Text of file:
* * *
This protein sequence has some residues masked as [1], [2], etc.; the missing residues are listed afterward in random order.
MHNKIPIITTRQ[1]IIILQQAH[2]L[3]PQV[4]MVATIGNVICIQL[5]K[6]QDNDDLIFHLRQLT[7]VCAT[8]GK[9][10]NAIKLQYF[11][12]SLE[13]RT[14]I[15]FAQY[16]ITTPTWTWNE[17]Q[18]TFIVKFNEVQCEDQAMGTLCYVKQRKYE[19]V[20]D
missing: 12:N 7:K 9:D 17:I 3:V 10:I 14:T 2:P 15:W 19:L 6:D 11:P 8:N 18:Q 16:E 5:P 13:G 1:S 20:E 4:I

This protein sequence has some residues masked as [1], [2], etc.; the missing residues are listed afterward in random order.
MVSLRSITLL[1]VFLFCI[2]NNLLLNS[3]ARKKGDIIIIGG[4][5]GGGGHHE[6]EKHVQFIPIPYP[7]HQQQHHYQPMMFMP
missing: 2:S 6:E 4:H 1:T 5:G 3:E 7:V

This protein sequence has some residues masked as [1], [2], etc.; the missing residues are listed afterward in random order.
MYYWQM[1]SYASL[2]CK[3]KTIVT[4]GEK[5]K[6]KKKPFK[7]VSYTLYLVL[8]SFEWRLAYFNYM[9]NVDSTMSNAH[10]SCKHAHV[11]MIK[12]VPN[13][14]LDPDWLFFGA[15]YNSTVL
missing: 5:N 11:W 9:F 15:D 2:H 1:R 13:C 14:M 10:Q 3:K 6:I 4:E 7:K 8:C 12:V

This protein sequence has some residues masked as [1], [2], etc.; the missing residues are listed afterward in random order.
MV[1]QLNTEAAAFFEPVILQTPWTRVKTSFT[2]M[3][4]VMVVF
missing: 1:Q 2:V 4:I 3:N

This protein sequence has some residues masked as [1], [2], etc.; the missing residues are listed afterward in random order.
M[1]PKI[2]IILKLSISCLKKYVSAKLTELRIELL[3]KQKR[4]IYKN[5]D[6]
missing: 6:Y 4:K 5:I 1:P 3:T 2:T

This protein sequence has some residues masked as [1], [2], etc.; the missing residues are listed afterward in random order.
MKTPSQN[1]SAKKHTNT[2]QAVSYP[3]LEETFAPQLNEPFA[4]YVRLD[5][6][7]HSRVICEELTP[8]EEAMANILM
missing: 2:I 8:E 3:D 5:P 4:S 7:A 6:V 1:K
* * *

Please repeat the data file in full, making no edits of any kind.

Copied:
This protein sequence has some residues masked as [1], [2], etc.; the missing residues are listed afterward in random order.
MHNKIPIITTRQ[1]IIILQQAH[2]L[3]PQV[4]MVATIGNVICIQL[5]K[6]QDNDDLIFHLRQLT[7]VCAT[8]GK[9][10]NAIKLQYF[11][12]SLE[13]RT[14]I[15]FAQY[16]ITTPTWTWNE[17]Q[18]TFIVKFNEVQCEDQAMGTLCYVKQRKYE[19]V[20]D
missing: 12:N 7:K 9:D 17:I 3:V 10:I 14:T 2:P 15:W 19:L 6:D 11:P 8:N 18:Q 16:E 5:P 13:G 1:S 20:E 4:I

This protein sequence has some residues masked as [1], [2], etc.; the missing residues are listed afterward in random order.
MVSLRSITLL[1]VFLFCI[2]NNLLLNS[3]ARKKGDIIIIGG[4][5]GGGGHHE[6]EKHVQFIPIPYP[7]HQQQHHYQPMMFMP
missing: 2:S 6:E 4:H 1:T 5:G 3:E 7:V

This protein sequence has some residues masked as [1], [2], etc.; the missing residues are listed afterward in random order.
MYYWQM[1]SYASL[2]CK[3]KTIVT[4]GEK[5]K[6]KKKPFK[7]VSYTLYLVL[8]SFEWRLAYFNYM[9]NVDSTMSNAH[10]SCKHAHV[11]MIK[12]VPN[13][14]LDPDWLFFGA[15]YNSTVL
missing: 5:N 11:W 9:F 15:D 2:H 1:R 13:C 14:M 10:Q 3:K 6:I 4:E 7:K 8:C 12:V

This protein sequence has some residues masked as [1], [2], etc.; the missing residues are listed afterward in random order.
MV[1]QLNTEAAAFFEPVILQTPWTRVKTSFT[2]M[3][4]VMVVF
missing: 1:Q 2:V 4:I 3:N

This protein sequence has some residues masked as [1], [2], etc.; the missing residues are listed afterward in random order.
M[1]PKI[2]IILKLSISCLKKYVSAKLTELRIELL[3]KQKR[4]IYKN[5]D[6]
missing: 6:Y 4:K 5:I 1:P 3:T 2:T

This protein sequence has some residues masked as [1], [2], etc.; the missing residues are listed afterward in random order.
MKTPSQN[1]SAKKHTNT[2]QAVSYP[3]LEETFAPQLNEPFA[4]YVRLD[5][6][7]HSRVICEELTP[8]EEAMANILM
missing: 2:I 8:E 3:D 5:P 4:S 7:A 6:V 1:K